Turkey’s interest in Jerusalem could have the potential to spark a diplomatic explosion with the government of Turkish Prime Minister Recep Tayyip Erdoğan, former Foreign Ministry director general Alon Liel told Tazpit Press Service Wednesday on the heels of a report published by the Israel Hayom free sheet outlining 63 Turkish-funded projects in the city’s Arab sector, including funding for Palestinians who are paid to harass Jews on the Temple Mount (known in Arabic as Murabitoun).
The report said that a government subsidiary, the Turkish Cooperation and Coordination Agency (TIKA), has given millions of dollars to Islamic projects in the capital. TIKA president is headed by Dr. Serdar Cam, a close ally of Erdoğan and his former bureau chief in the Turkish Parliament. Last month, Erdoğan leveled a furious attack at Israel for retaining control of Jerusalem, that the prime minister called a “humilation to the Muslim world.”
The paper said that TIKA’s projects include restoring the archive of Muslim Ottoman documents on the Temple Mount, purchasing a large water tank for worshippers on the Mount, financing a salvage excavation on Sharsheret (chain) Street in the Old City, rebuilding the Muslim cemetery at the foot of the eastern wall of the Temple Mount and in several religious and community projects throughout East Jerusalem.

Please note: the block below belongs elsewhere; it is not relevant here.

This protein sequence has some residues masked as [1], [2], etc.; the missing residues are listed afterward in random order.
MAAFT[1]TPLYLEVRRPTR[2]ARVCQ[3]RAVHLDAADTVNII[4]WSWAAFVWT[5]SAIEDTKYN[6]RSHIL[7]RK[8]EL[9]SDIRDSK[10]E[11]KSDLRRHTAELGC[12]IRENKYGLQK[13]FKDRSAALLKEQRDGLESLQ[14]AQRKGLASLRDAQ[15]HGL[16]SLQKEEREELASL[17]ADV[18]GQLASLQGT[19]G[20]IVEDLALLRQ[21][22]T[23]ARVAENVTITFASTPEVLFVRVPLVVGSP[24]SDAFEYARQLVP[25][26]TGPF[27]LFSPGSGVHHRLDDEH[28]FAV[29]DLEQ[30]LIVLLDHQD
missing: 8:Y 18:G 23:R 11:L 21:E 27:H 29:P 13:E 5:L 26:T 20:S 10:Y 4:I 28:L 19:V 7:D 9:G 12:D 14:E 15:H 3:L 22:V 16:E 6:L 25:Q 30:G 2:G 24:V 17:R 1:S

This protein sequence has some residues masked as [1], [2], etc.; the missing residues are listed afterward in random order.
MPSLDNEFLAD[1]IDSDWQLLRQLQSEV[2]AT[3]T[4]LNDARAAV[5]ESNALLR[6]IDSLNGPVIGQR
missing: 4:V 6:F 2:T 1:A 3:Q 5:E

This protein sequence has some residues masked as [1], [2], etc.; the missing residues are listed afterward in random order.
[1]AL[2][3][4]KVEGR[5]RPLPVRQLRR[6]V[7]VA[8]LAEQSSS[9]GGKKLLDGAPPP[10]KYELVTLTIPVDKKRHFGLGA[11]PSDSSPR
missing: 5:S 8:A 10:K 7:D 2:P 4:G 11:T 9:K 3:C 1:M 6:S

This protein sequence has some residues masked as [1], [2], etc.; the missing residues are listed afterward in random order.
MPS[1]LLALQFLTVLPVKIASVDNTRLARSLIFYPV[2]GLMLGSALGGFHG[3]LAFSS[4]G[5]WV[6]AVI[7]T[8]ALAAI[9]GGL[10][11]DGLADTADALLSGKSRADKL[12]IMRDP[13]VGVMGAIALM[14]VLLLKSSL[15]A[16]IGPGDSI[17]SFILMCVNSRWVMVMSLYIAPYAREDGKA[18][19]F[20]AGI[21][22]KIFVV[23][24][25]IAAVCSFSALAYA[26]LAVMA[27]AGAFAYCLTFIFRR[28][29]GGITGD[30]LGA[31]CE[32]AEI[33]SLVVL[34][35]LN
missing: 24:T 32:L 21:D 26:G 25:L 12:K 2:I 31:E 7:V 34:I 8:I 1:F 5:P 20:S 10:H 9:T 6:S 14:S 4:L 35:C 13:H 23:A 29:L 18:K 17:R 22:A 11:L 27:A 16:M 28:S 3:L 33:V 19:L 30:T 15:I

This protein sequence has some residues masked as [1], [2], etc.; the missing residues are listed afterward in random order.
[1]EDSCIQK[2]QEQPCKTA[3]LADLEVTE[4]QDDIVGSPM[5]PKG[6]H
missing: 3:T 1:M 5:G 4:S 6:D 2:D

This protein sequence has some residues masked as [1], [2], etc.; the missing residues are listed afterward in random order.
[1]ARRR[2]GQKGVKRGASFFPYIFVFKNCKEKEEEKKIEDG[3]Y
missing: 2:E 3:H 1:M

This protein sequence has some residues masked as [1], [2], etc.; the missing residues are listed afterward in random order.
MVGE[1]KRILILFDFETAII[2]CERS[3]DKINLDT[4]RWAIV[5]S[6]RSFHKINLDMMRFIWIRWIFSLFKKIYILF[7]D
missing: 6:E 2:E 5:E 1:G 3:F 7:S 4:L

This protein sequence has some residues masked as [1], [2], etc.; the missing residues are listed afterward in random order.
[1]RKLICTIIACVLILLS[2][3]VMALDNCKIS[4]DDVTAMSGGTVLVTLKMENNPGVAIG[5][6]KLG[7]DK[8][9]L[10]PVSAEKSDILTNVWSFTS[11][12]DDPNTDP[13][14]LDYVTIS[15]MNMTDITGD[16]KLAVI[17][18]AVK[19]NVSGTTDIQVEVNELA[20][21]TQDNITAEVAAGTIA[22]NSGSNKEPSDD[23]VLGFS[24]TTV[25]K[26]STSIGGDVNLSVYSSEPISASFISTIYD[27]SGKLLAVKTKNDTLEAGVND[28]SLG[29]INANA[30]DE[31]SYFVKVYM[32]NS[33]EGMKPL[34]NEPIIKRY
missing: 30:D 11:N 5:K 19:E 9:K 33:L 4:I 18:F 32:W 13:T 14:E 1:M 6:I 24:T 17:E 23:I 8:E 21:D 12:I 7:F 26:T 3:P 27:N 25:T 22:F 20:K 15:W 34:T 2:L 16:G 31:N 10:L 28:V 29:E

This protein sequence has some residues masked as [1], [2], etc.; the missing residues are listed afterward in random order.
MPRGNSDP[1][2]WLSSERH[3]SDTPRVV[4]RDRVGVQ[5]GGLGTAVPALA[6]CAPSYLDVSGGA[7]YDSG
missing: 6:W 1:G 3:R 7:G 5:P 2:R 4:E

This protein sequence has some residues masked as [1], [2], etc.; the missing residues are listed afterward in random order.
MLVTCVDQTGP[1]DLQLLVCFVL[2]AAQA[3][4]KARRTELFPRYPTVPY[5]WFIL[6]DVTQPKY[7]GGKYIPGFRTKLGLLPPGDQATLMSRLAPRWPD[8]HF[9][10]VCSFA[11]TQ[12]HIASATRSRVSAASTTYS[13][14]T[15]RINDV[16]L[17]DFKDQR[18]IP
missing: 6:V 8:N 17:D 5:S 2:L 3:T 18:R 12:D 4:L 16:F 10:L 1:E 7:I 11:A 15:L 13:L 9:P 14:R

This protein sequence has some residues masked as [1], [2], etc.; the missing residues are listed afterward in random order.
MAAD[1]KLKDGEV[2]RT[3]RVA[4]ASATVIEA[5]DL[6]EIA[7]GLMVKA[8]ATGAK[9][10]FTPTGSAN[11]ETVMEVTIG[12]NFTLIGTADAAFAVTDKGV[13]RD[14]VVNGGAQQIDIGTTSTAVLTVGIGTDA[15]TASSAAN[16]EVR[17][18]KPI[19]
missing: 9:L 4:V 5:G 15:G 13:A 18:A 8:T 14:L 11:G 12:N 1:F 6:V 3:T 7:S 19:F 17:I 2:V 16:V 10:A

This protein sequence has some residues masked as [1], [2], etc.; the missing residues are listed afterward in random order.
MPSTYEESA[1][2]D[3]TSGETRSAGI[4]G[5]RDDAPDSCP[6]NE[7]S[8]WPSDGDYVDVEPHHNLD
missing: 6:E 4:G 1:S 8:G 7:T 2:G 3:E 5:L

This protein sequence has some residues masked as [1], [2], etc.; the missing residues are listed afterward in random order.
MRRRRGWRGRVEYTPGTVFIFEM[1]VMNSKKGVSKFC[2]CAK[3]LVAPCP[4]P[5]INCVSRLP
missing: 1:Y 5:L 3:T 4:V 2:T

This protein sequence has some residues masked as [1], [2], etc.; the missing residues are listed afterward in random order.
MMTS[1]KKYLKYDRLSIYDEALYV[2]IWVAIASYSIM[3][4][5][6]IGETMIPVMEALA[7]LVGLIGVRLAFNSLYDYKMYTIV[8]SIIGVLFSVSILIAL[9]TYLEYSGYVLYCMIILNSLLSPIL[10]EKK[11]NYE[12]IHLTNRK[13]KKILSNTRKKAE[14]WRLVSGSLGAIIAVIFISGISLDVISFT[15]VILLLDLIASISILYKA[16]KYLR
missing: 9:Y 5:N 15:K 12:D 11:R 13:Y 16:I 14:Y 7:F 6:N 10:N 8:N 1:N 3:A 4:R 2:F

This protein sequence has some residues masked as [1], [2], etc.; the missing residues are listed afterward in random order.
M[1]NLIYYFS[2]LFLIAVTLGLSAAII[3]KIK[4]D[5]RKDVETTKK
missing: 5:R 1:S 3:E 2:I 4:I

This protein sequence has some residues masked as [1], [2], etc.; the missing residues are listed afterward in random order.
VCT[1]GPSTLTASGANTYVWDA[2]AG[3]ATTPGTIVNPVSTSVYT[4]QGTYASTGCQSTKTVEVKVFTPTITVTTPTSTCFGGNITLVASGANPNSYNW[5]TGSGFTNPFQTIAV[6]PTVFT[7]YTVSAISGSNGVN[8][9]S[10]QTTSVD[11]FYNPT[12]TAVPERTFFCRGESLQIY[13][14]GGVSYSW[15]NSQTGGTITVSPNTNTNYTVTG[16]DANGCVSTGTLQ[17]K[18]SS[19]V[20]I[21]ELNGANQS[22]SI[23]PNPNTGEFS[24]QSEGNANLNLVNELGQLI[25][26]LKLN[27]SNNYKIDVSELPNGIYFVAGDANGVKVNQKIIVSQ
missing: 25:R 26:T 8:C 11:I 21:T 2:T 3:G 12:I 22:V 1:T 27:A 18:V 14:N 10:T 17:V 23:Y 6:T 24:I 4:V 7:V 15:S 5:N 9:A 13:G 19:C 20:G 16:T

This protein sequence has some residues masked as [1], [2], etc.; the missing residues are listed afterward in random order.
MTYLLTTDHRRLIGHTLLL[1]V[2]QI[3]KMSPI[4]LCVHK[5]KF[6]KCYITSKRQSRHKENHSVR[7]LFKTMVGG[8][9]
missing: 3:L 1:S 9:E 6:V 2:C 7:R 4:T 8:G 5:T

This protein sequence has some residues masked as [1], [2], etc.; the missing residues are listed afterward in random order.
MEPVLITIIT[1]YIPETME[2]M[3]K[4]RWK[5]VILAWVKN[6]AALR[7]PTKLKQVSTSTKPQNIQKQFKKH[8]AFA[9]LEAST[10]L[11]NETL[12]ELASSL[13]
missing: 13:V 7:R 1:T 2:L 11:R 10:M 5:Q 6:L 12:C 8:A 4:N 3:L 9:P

In addition, Turkey also replaced the crescent atop the Dome of the Rock several years ago.
“Turkey has always been interested in Jerusalem and involved in one way or another in what’s going on there. That’s been true for decades, not just in Erdoğan’s time,” Liel, a former chargé d’affaires to Ankara, said. “Even when Turkey was a largely secular society, the Jerusalem issue was enormous. Add into the mix the Islamization of recent years, and the fact that Turkey is in a much better economic place than it was 15 years ago when Erdoğan came to power, and the issue suddenly looks very explosive,” Liel said.
Despite the potential for a diplomatic “explosion,” Liel said that Israel does not place the importance on relations with Turkey that it once did.
“Israel has enough friends in the region today that Jerusalem doesn’t really care too much if they upset Turkey,” he said. “We have developed strong enough relationships around the region that we don’t have to rely on strong ties to Anakara anymore.”
Still, Liel cautioned against provoking Erdogan by moving to curtail Turkish-funded activities in the capital.
“In addition to the Jerusalem issue, the Turks are very, very angry that Israel has not fully implemented the deal to normalize ties, especially in the gas sector. The issue is so sensitive, if you add something else into the mix right now, Erdoğan could well explode. I don’t really see that Israel has an interest in moving against the Turks in Jerusalem,” he said